Forum for Science, Industry and Business

Sponsored by:     3M 
Search our Site:


Jelly-like atmospheric particles resist chemical aging

Findings will affect scientific models of cloud formation and light absorption
Atmospheric chemists at the Harvard School of Engineering and Applied Sciences (SEAS) have found that when it comes to secondary organic material in the atmosphere, there are two distinct breeds: liquids and jellies.

Secondary organic materials (SOM) are airborne particles that have begun to react with gases in the atmosphere. In the last 20 years' research and climate modeling, these SOM particles have been assumed to drift as liquids. In a liquid phase, the organic materials would absorb other compounds like ammonia or ozone very easily and then progress through a series of chemical changes (known as chemical aging) to form particles that reflect or absorb sunlight, or form clouds.

Now, experiments at Harvard, using particles of á-pinene SOM and adipic acid, have shown that a drop in humidity can send these common aerosols into a jelly-like phase, in which they resist chemical aging almost entirely. The findings, published in the Proceedings of the National Academy of Sciences, may call for a revision of regional and global climate models.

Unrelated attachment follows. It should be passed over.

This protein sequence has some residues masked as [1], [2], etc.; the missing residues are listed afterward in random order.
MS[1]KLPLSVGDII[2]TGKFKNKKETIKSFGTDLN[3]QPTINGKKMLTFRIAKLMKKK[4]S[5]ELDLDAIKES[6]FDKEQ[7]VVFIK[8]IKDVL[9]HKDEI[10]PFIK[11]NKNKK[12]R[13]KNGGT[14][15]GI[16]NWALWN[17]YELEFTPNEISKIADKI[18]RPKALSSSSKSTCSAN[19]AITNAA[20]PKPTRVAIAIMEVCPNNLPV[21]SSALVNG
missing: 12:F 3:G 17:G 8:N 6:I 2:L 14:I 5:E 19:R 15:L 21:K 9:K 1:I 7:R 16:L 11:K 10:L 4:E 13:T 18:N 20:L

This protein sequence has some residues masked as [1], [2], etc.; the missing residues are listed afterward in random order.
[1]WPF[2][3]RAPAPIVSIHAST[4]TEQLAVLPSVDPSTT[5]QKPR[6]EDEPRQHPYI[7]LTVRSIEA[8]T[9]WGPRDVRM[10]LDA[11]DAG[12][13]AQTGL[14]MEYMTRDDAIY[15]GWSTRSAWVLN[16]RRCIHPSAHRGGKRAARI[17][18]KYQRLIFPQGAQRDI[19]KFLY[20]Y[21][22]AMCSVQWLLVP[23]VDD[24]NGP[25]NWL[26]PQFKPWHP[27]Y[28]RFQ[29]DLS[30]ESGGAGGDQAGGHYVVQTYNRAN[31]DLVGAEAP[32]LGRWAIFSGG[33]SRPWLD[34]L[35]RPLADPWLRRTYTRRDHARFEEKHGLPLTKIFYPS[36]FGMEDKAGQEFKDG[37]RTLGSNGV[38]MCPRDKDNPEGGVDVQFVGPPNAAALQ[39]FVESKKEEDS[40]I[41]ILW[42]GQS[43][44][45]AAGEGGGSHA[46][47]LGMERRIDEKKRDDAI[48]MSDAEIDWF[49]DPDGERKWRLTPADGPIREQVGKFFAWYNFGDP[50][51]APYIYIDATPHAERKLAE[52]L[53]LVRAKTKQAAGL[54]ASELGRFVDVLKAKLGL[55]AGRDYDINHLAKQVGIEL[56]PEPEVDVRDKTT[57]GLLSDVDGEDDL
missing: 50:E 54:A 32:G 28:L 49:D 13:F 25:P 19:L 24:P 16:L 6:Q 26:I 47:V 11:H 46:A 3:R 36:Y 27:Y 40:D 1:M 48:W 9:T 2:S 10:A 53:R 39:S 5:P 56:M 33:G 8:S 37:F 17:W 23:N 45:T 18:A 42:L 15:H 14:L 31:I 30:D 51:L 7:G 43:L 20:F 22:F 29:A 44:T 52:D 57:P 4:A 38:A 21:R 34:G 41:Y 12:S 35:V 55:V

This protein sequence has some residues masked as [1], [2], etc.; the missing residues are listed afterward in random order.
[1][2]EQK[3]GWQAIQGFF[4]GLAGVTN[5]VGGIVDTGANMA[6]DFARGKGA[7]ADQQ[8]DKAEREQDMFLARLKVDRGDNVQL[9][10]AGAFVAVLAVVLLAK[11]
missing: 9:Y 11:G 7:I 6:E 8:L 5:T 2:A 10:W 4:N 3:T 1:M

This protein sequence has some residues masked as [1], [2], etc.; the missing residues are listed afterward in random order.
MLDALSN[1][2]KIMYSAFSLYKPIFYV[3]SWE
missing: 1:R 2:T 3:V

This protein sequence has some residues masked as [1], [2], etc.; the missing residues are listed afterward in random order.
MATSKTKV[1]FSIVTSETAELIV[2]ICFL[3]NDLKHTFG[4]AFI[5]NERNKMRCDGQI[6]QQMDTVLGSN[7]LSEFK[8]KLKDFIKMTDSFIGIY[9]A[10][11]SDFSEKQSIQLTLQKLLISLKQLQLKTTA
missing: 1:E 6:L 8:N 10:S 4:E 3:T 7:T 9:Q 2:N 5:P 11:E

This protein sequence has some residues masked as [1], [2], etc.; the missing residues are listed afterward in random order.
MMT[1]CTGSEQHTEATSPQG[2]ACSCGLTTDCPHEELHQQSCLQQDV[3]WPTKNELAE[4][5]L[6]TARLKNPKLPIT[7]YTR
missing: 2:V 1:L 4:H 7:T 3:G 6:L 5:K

"Our research provides the first experimental evidence that the chemical aging process of atmospheric particles is limited by phase," says principal investigator Scot Martin, Gordon McKay Professor of Environmental Chemistry at SEAS and in Harvard's Department of Earth and Planetary Sciences. "Solid or semi-solid aerosol particles will only react with other molecules at the surface of the droplet, instead of mixing homogeneously. What this means is that the time scale of important chemical aging processes may be much longer than what is reflected in current models."

The two particles chosen for this study, á-pinene and adipic acid, are common in the Earth's atmosphere; á-pinene is essentially a scent released by coniferous trees (including pines—hence the name), and adipic acid comes from both anthropogenic sources (such as car exhaust) and natural chemical reactions.